FILE PHOTO: A Bitcoin (virtual currency) coin is seen in an illustration picture taken at La Maison du Bitcoin in Paris, France, June 23, 2017. REUTERS/Benoit Tessier/Illustration
LONDON (Reuters) – Banks in Britain and the United States have banned the use of credit cards to buy Bitcoin and other “cryptocurrencies”, fearing a plunge in their value will leave customers unable to repay their debts.
Lloyds Banking Group Plc (LLOY.L), which issues just over a quarter of all credit cards in Britain, and Virgin Money (VM.L) said they would ban credit card customers from buying cryptocurrencies, following the lead of U.S. banking giants JP Morgan Chase & Co (JPM.N) and Citigroup (C.N).
The move is aimed at protecting customers from running up huge debts from buying virtual currencies on credit, if their values were to plummet, a Lloyds spokeswoman said.
Concerns have arisen among credit card providers because their customers have increasingly been using credit cards to fund accounts on online exchanges, which are then used to purchase the digital currencies.
However, other banks said on Monday they will continue to allow credit card customers to buy cryptocurrencies.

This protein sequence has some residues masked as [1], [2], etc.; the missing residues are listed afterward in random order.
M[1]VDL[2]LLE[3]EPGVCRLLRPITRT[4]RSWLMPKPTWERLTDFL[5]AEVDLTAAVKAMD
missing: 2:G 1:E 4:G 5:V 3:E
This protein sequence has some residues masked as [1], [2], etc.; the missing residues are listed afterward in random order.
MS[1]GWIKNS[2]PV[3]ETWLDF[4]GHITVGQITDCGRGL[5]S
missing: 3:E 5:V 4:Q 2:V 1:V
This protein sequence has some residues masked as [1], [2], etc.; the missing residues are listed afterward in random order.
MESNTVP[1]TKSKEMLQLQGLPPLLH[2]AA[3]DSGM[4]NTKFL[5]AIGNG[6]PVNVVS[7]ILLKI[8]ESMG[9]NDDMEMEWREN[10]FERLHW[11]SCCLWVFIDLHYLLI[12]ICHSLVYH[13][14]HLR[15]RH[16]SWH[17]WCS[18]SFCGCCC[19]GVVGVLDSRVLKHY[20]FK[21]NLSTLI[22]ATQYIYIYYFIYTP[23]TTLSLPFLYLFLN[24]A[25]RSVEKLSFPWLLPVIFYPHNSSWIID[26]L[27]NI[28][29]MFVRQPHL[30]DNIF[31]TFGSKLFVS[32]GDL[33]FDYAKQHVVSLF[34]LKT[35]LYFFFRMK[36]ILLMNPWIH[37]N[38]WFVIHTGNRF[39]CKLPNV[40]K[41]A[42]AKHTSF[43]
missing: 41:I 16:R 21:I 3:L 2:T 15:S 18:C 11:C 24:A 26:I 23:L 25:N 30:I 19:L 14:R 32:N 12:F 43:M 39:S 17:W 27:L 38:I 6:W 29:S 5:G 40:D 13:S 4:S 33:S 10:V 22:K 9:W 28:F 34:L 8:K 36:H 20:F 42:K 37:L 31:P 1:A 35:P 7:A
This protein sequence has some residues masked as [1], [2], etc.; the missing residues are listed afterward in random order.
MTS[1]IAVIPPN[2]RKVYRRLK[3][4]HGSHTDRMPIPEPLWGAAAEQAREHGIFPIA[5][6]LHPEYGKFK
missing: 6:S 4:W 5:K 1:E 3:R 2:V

“We constantly review our protections for customers as a responsible bank and lender, and are keeping this matter under close review,” a spokeswoman for Barclays said.
Barclays is Britain’s leading credit card issuer with a market share of around 27 percent through its Barclaycard brand.
“At present UK customers can use both their Barclays debit card and Barclaycard credit card to purchase cryptocurrency legitimately,” the Barclays spokeswoman said.
Spain’s second-biggest bank BBVA (BBVA.MC) also said it has no restrictions in place on such purchases.
Last week Mastercard Inc (MA.N), the world’s second biggest payments network, said customers buying cryptocurrencies with credit cards fueled a 1 percentage point increase in overseas transaction volumes in the fourth quarter.
At that time Bitcoin was staging a spectacular rise in value, reaching a peak of $19,187 on Dec. 16 on the Luxembourg-based Bitstamp exchange.
But the biggest and best-known cryptocurrency has since fallen dramatically and on Monday was down by 11 percent to $7255 at 1719 GMT on Bitstamp, extending losses from Friday amid worries of a global regulatory clampdown.
The decision on whether to allow credit card users to buy cryptocurrencies is a credit risk decision made by the card-issuing banks, a spokesman for Mastercard said.